A casual glance across the room wouldn’t reveal anything particularly notable among quality watch brands – but the closer you look, the more Tudor’s dedication to marginal gains reveals itself. It follows Japanese industrial methods, such as the “5S” doctrine, which states that only the absolutely necessary tools should be used, and each has its own outlined space at every identical workstation. Every employee can switch places (signing into each desk with a fingerprint scanner) and find things exactly as they are used to. Another Japanese ideology, the “kaizen” principle of constant improvement and evolution, is embraced: little changes are made week in, week out, and a prototype workstation is up and running in one corner, ready to be rolled out across the floor.
A batch of watches prepares to undergo pressure testing in a hyperbaric chamber to at least 10 per cent greater than their rating
Tudor invests heavily in aspects of production that are neither glamorous or photogenic: improvements that the customer will never feel – except, perhaps, when it keeps the price below that of its rivals. One such example is a machine commissioned especially for the painstaking process of fitting hands to a dial – a critical procedure that can require six months’ training to perfect by hand, and can be a common cause of repetitive strain injuries. Tudor has a machine that switches between different models of watches on the assembly line, a task that used to take 30 minutes and now takes 30 seconds. Or take the microphone developed to listen for the “click” as the date wheel of the movement rotates into position, or the torque winding tool for screwing in the crowns. Even the quality-control team have bespoke 3D-printed holders to work on the watches at a comfortable angle. It’s an ergonomic consultant’s dream.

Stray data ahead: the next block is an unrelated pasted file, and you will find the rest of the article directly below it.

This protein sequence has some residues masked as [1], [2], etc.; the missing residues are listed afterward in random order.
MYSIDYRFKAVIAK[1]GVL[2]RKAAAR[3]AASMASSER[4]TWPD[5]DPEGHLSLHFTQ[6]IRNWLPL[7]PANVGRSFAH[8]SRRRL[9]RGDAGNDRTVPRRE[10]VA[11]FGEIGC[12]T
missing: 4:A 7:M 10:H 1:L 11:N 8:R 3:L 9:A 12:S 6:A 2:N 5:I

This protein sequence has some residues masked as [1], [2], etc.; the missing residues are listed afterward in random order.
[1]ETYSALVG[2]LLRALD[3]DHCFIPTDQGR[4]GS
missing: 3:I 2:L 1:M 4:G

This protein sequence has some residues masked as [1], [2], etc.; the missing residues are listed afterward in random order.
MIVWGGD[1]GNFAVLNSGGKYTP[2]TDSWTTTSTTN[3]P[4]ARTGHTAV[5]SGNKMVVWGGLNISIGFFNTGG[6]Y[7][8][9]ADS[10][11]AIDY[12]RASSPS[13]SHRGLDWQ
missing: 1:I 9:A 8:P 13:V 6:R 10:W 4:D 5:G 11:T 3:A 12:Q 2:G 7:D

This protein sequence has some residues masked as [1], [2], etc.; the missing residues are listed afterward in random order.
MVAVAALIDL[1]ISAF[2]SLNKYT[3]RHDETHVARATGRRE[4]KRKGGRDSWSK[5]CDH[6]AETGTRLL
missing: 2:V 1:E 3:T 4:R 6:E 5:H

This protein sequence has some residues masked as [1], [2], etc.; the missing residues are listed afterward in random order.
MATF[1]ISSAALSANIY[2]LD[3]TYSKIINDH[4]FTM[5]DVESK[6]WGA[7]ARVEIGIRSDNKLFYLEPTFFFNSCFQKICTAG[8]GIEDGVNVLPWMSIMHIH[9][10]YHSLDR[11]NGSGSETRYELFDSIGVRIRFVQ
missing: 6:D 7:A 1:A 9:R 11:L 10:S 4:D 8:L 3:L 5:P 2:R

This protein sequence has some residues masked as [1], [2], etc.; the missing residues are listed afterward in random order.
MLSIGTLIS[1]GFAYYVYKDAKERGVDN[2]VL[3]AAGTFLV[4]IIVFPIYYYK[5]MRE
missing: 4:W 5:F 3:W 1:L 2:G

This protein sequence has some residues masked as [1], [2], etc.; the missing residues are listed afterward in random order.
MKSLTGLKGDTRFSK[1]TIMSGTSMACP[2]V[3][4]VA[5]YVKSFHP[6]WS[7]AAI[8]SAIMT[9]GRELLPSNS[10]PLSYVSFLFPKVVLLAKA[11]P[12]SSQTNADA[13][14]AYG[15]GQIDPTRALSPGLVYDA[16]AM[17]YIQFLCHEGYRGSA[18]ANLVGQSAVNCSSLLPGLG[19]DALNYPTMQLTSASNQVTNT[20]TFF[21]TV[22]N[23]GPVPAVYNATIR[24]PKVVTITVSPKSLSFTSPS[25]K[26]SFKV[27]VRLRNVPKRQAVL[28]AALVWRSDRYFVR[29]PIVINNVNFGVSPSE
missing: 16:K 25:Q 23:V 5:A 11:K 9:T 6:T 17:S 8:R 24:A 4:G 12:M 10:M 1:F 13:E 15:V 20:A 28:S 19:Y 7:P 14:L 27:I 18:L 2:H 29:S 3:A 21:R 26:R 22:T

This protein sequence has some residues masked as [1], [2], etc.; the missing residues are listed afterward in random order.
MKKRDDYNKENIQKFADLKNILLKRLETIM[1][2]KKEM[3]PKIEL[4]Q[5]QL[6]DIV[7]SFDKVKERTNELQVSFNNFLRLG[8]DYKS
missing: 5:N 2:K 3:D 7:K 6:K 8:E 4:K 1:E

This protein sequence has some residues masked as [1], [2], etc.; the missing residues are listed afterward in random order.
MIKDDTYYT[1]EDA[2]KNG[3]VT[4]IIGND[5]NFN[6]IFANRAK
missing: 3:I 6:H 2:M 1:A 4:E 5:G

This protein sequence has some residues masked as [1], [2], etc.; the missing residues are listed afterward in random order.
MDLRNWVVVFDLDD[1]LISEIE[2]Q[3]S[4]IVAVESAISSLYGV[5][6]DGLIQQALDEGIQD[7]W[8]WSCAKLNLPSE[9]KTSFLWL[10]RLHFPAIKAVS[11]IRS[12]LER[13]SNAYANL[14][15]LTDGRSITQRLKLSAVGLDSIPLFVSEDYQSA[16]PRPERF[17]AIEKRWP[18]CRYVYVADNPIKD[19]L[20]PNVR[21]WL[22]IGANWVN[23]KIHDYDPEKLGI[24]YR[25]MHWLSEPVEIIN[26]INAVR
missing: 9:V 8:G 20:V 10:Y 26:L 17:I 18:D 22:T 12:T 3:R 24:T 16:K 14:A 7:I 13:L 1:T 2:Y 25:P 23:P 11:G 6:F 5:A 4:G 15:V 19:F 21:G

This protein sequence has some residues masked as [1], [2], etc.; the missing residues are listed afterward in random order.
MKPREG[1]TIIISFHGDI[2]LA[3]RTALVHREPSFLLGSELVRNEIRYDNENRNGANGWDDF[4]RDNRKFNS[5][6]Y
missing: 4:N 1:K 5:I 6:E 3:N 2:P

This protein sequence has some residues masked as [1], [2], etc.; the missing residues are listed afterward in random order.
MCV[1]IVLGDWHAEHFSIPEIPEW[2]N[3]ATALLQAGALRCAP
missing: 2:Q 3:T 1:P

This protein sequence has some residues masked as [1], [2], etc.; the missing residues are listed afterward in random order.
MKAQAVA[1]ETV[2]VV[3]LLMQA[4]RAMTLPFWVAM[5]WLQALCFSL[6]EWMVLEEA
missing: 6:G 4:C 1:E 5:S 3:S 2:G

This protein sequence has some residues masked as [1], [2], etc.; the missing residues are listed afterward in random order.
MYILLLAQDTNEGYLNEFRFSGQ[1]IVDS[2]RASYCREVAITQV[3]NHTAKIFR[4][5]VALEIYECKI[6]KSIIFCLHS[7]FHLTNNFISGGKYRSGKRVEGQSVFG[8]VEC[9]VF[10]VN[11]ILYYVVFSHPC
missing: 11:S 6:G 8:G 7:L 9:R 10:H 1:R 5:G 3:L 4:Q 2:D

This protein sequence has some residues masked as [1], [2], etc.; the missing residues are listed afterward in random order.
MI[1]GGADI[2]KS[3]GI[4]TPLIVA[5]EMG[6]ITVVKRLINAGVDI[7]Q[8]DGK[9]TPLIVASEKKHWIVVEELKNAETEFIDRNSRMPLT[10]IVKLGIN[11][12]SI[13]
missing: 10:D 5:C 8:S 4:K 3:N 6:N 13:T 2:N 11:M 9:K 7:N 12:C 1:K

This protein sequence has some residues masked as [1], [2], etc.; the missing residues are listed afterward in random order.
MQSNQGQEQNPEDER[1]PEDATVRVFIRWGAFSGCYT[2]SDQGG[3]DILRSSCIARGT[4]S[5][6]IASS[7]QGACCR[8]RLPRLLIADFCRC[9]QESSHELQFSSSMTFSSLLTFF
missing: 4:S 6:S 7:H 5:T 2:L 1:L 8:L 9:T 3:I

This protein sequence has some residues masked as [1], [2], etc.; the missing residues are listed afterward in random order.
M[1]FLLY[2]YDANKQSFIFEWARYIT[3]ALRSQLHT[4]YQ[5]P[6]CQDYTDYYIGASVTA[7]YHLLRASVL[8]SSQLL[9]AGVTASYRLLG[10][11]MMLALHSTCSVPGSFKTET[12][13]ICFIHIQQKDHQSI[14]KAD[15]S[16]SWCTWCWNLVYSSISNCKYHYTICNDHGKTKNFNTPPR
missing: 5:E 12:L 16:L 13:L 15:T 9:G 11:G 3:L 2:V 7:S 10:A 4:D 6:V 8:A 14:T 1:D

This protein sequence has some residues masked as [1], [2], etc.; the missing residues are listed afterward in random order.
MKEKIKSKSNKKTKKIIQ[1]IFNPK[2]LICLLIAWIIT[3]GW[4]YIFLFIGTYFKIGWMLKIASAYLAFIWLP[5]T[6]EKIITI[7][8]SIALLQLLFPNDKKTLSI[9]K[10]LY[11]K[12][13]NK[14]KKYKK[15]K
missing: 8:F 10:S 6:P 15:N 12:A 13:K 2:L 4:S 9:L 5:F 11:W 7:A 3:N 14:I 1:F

Once assembled, each watch is diligently tested. First by hand, on quality-control benches at the back of the room, where one of the main tasks is removing any human bias that may have crept in along the assembly line, which is said can account for differences in perception of up to five per cent in various different companies. The cased-up watch is checked for its accuracy – Tudor regulates both its in-house and outsourced movements to a daily standard of -2/+4 seconds, a significant improvement on the COSC chronometer tests that the individual movements will already have passed.
And then there is the most important test – for the end user, at least: checking the watch’s water resistance. Up to 100 watch “heads” – cased-up watches without straps or bracelets – are stacked in trays before being lowered into a hyperbaric chamber (a dustbin-sized tank full of water 5cm-thick reinforced steel walls) where they will be subjected to pressures beyond their stated depth ratings.